10 Ways to Keep Air Clean at Home
Fresh, healthy air
Pollution is hazardous for your heart and can wreak havoc if you have asthma or chronic obstructive pulmonary disease (COPD).
"COPD stands for two processes that almost always occur together: chronic bronchitis, which is inflammation of the airways, and emphysema, which is destruction of the fine substance of the lung," says Norman Edelman, MD, chief medical officer of the American Lung Association.
But the air inside your home matters too. Take these simple steps to keep irritants out of your airways, which can help stop trouble before it gets started.
Avoid wood-burning fireplaces
“Wood-burning fireplaces put out soot and carbon,” says Len Horovitz, MD, a pulmonary specialist at Lenox Hill Hospital in New York City.
“There’s nothing in there that’s a good thing for a patient. There’s no inhalant that’s worse than smoke.”
Steer clear of smokers
“Smoking and secondhand smoke are absolutely to be avoided,” Dr. Horovitz says.
It’s no secret that kicking the habit is really, really hard. But if you have COPD and smoke, the stakes are higher than ever before. Quit and you’ll prevent further damage; don’t and the disease will progress faster.
Keep the dust mites away
He recommends using mattress covers and pillowcases that are bed-bug proof, which usually means they’re mite-proof as well. And pick pillows that are made of foam rubber, not goose-down or feathers.
Washing your linens in hot water (above 130°F) at least once a week will also keep the dust mites at bay, Dr. Edelman says.
Cut the chemicals
Even walking into a recently cleaned house can be a problem and wearing a mask won’t necessarily help. That means using vinegar or regular old soap and water, basically “things that don’t have a fragrance,” says Dr. Horovitz.
You should avoid hair spray, perfumes, glues, paints, and air fresheners too. “If you want to freshen your air, clean and don’t mask over another odor,” he says.
Control pet dander
Still, many people with COPD also have allergies, which can exacerbate breathing problems. Dogs, cats, and even birds can be a problem (fish aren’t).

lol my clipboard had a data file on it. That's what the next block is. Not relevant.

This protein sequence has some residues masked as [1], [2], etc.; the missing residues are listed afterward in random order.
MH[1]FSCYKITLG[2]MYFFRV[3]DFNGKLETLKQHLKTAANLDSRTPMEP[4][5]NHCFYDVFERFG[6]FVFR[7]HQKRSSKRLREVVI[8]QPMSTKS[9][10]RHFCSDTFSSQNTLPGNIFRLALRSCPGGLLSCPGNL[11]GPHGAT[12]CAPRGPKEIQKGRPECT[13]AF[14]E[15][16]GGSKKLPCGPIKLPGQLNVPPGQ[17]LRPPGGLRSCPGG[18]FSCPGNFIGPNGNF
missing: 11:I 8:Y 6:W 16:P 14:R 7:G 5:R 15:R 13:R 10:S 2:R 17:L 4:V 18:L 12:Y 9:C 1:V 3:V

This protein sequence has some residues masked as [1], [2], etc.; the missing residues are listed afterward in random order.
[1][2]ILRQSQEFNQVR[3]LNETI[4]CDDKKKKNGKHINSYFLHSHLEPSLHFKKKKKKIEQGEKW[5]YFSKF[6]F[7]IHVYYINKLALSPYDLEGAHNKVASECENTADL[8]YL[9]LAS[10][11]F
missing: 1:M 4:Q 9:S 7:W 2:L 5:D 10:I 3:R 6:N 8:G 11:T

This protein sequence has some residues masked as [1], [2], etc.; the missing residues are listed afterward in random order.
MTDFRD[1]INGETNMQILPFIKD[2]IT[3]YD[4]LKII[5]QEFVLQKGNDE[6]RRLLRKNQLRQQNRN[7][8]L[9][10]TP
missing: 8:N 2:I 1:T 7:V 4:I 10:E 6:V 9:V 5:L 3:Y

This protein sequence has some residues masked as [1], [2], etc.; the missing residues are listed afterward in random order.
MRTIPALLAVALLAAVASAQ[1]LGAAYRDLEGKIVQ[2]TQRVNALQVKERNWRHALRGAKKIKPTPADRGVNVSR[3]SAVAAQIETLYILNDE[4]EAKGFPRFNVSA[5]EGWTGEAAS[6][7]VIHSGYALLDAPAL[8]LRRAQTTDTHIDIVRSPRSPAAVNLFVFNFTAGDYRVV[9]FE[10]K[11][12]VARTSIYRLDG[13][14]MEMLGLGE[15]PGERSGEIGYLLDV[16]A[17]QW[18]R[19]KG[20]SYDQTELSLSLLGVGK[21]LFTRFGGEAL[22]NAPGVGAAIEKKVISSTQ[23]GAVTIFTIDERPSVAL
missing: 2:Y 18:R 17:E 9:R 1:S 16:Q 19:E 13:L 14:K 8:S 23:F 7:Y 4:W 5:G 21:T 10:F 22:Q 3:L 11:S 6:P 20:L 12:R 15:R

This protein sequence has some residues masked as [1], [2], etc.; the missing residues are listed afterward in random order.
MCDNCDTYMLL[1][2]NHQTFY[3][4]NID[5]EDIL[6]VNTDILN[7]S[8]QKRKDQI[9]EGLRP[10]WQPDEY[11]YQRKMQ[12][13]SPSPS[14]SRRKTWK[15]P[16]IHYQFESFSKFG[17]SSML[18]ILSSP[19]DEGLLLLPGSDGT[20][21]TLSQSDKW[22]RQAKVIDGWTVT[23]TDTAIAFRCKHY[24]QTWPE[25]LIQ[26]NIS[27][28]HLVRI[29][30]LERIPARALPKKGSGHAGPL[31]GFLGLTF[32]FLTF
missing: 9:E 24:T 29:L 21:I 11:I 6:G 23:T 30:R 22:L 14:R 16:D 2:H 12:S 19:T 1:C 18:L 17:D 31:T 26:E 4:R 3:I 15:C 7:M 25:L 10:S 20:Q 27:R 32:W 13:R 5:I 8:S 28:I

If you already have a pet, or you find an animal is necessary for your mental health, make sure you wash your hands after petting, and keep your pet out of the bedroom.
Filter your air
Changing filters often will also help keep the air clean.
For the dog days of summer, central air-conditioning is best, but even then, filters make it better, Dr. Horovitz says.
Close your window
On high air-pollution days keep the windows closed. You can check air quality throughout the U.S. at AirNow.
If you’re cleaning, though, you may want to open a window to clear the air of cleaning chemicals, according to the American Lung Association.
Fight mold and mildew
And because dust mites like humidity too, you should keep the moisture levels in your home unattractively low, at around 40%, Dr. Edelman says.
To do so, consider using a dehumidifier and don’t run a humidifier or vaporizer.
Check your stove
You can still stay warm and cozy all winter, just do it with old-fashioned radiators or central heating.
Even gas stoves can be a problem for those with lung trouble. However, if you have an automatic igniter, it cuts down on the amount of gas that can escape, he says.
Exercise but don’t overexert
“You do want to exercise but you don’t want to subject yourself to carrying a heavy laundry basket up several flights of stairs, Dr. Horovitz says. “That’s going to be a problem.”